For a dichotomous outcome: active treatment groups will be combined into a single arm for comparison against the control group (in terms of the number of people with events and sample sizes), or the control group will be split equally (Higgins 2011).

 

Dealing with missing data

Where there are missing data, study authors will be contacted to obtain data. If an outcome is missing for more than 50% of participants this study will be excluded from the analysis. If SD data are unobtainable but are available for the majority of other included studies, these will be calculated by using an imputation that which is based on the SDs of the other included studies (Furukawa 2006).

Missing dichotomous data will be managed using an intention-to-treat (ITT) analysis in which it will be assumed that participants who dropped out after randomisation had a negative outcome. In addition, best/worse-case scenarios will also be calculated, in which it will be assumed that dropouts in the intervention group have positive outcomes and those in the comparator group have negative outcomes (best-case scenario) and that dropouts in the intervention group had negative outcomes and those in the comparator group had positive outcomes (worst-case scenario), thus giving boundaries for the observed treatment effect

Missing continuous data will be managed using a last observation carried forward (LOCF) analysis if LOCF data was reported, or on end point data alone.

 

Assessment of heterogeneity

Heterogeneity will be assessed using the Chi2 test, which provides evidence of variation in effect estimates beyond that of chance. The Chi2 test has low power to assess heterogeneity when there are few included studies or small numbers of participants, so the P value will be conservatively set at 0.1. Heterogeneity will also be quantified using the I2 statistic, which calculates the percentage of variability due to heterogeneity rather than chance. We expect, a priori, that there will be considerable clinical heterogeneity between studies, therefore I2 values between 50% to 90% will be considered to represent substantial statistical heterogeneity and will be explored further. However, the importance of the observed I2 value will depend on the magnitude and direction of treatment effects and the strength of evidence for heterogeneity (Higgins 2011). Forest plots generated in Review Manager 5 software now also provide an estimate of tau2, the between-study variance in a random-effects meta-analysis (RevMan 2011). Therefore, for the primary outcome we will also use tau2 to give an indication of the spread of true intervention effects.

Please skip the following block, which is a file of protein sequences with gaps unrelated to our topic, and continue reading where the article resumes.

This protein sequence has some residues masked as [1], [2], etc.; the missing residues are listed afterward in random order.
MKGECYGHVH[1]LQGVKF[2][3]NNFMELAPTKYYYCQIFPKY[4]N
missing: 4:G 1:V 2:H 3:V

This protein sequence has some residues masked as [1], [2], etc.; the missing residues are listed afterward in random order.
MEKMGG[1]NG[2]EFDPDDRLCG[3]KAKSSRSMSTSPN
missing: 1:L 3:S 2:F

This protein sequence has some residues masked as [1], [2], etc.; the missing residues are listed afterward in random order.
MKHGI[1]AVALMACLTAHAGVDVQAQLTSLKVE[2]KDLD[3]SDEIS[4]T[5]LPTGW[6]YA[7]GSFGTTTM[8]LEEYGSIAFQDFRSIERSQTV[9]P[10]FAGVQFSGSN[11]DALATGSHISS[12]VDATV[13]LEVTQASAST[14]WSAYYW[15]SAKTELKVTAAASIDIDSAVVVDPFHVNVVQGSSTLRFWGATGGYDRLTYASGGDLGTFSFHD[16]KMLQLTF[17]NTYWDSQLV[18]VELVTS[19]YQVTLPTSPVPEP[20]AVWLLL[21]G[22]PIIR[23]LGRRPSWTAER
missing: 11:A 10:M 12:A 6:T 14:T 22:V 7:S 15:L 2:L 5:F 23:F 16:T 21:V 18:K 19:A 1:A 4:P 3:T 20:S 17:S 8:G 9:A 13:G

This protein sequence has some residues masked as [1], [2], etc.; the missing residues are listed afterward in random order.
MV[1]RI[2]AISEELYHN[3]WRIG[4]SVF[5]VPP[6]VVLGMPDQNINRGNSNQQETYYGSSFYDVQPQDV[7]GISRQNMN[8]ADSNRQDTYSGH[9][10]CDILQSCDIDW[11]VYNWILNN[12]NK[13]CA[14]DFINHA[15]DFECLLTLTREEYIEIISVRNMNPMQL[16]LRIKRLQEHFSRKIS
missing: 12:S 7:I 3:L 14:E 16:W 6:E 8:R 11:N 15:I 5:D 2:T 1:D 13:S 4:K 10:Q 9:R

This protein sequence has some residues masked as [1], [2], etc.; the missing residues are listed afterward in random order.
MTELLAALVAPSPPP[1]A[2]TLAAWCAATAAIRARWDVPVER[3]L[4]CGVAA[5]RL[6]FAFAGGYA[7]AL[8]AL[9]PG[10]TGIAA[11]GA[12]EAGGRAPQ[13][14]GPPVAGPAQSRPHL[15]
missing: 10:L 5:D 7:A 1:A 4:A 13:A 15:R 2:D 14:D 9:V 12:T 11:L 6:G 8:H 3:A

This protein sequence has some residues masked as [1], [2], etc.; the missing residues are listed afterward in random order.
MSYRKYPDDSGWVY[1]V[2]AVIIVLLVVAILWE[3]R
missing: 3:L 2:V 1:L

Assessment of reporting biases

Reporting bias will be managed by undertaking comprehensive searches for papers that will not be restricted to the English language. Outcome reporting bias will be determined for all included studies and trial protocols will be sought wherever possible. If outcome data are missing this will be requested from authors. Funnel plots will be used to help detect reporting biases if at least 10 studies are included (Higgins 2011). Formal testing of asymmetry in the funnel plot will be examined using the Egger test (Egger 1997).

 

Data synthesis

Given the potential for heterogeneity in the included interventions, we will use a random-effects model for all analyses.

This approach will incorporate the assumption that the different studies are estimating different, yet related, intervention effects and it takes into account differences between studies even if there is no statistically significant heterogeneity. Heterogeneity will be tested formally using both the Chi2 test and I2 statistic (as outlined above). We will seek clinical advice in terms of combining treatment groups in order to ensure that findings are clinically meaningful.

If a meta-analysis is not possible (for example, due to insufficient data or substantial heterogeneity), a narrative assessment of the evidence will be given. This will summarise the evidence according to intervention type.

 

Subgroup analysis and investigation of heterogeneity

The degree of treatment resistance recorded at the point of entry to the trial is expected to have an impact on outcome. Therefore, the following subgroup analysis will be undertaken: